* Representation of sins and sinners, vices, transgressions and virtues in art, literature, movies in Christian and non-Christian cultures
* Genderization of sins, vices and virtues in Christian and non-Christian cultures
* Ideology of sin/religious transgression and technological progress: G/god or the Machine; ’sins’ of productive necessity
* Sins/Vices and/in the Media (ie adveritising)
* Medieval crusades and modern (holy) wars
* Sinless, non-transgressive life in 21st century: Possibility or wishful thinking?
* Fear of the confessional or ‘McDonald-isation’ of spiritual life; is confession needed at all?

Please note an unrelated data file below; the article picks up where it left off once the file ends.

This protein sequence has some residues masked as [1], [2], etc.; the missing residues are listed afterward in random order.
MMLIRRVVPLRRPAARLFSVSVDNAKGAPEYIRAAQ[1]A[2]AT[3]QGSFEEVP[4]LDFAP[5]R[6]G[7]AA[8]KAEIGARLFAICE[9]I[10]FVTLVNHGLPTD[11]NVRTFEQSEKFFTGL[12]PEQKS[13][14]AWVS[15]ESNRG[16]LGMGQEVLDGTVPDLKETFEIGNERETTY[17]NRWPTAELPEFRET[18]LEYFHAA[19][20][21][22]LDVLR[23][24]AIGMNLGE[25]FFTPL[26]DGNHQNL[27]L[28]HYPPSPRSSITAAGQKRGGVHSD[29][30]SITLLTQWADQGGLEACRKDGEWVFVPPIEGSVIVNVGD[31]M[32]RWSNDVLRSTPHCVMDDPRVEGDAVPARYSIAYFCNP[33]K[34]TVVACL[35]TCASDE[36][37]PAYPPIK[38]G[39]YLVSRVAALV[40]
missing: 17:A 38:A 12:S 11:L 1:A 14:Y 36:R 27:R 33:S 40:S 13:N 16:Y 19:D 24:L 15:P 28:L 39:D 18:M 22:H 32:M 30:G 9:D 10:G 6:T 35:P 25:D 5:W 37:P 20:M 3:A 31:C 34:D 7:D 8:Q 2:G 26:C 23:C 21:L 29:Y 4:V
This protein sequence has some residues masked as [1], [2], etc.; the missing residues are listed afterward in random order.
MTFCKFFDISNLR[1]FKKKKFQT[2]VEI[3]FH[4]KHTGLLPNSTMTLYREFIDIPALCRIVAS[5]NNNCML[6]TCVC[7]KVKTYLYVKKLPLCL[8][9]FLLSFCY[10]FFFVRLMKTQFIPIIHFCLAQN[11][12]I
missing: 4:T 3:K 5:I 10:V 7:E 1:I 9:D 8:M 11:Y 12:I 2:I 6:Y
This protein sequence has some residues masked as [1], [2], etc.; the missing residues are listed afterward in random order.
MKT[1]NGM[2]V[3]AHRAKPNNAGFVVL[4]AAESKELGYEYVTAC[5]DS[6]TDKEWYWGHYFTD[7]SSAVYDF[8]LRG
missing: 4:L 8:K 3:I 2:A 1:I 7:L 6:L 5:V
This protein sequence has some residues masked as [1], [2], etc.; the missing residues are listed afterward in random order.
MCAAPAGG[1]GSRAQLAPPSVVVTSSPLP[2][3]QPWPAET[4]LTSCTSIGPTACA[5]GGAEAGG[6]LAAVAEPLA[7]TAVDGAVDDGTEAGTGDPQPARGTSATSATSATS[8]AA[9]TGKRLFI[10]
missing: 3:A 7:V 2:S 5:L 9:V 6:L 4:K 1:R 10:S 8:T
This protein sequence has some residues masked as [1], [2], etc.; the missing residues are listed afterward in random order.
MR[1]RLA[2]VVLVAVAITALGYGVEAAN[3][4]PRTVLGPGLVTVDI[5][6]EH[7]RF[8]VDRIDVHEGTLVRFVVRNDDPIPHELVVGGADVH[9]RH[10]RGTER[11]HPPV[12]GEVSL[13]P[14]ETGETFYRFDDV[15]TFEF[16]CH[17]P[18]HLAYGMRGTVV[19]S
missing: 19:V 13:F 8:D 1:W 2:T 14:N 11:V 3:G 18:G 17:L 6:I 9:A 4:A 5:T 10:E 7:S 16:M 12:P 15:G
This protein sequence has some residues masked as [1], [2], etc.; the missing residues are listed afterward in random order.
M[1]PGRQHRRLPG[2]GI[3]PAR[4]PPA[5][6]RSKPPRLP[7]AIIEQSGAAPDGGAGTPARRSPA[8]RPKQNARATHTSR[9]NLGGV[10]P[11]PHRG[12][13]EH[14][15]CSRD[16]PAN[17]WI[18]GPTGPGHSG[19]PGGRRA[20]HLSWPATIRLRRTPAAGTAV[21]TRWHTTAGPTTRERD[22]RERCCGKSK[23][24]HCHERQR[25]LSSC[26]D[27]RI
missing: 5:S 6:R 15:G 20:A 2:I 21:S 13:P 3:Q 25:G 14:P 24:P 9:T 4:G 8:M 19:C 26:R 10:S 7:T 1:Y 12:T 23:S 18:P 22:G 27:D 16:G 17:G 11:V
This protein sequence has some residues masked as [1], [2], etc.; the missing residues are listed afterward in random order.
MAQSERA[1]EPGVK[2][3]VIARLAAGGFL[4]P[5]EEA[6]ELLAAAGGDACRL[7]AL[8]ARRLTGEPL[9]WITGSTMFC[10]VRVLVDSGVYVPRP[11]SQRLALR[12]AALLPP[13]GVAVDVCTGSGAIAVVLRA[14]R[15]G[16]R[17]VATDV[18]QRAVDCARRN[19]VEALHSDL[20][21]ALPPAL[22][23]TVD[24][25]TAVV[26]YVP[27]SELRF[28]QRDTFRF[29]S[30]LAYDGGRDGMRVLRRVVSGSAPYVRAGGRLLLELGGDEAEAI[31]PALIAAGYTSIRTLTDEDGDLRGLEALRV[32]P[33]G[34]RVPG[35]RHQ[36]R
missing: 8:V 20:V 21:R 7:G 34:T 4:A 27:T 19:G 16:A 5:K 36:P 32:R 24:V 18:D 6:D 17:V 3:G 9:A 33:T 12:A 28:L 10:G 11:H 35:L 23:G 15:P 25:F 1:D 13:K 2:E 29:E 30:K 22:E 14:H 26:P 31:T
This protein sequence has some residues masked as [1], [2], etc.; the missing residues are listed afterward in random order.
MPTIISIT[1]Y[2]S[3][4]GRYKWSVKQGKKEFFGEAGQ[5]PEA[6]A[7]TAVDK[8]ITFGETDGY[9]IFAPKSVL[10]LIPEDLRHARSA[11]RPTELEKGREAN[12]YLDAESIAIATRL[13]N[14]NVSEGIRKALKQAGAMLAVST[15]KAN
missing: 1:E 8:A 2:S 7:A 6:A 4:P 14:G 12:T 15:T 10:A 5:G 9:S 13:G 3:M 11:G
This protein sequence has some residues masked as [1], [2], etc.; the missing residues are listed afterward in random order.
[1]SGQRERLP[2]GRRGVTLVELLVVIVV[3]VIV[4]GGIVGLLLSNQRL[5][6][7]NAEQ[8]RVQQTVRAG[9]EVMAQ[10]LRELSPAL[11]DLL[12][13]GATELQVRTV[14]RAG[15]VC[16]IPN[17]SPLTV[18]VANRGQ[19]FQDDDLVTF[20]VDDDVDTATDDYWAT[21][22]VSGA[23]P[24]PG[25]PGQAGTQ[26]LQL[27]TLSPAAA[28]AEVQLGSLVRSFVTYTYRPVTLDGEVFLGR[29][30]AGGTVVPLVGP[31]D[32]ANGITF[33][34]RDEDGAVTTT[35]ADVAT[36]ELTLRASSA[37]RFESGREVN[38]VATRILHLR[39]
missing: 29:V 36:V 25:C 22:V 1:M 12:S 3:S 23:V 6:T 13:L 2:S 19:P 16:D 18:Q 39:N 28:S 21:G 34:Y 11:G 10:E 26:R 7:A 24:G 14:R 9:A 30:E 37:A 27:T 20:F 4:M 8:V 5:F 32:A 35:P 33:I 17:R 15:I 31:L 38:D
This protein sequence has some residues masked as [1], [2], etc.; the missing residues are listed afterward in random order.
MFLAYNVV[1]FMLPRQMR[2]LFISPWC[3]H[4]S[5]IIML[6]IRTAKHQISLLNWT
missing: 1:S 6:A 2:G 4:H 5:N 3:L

* Penitential practices across the ages and cultures
* Punishment for sin/transgression and rewarding virtue across the ages and cultures: individual and collective
* Visions of Hell and Paradise across cultures
* Virtues in the modern times; virtues in a modern man
Papers will be accepted which deal with related areas and themes. Papers will also be considered on any related theme. 300 word abstracts should be submitted by Friday 30th September 2011. If an abstract is accepted for the conference, a full draft paper of no more than 3000 words should be submitted by Friday 27th january 2012. Abstracts should be submitted simultaneously to both Organising Chairs; abstracts may be in Word, WordPerfect, or RTF formats with the following information and in this order:
a) author(s), b) affiliation, c) email address, d) title of abstract, e) body of abstract
E-mails should be entitled: Sins and Virtues Abstract Submission.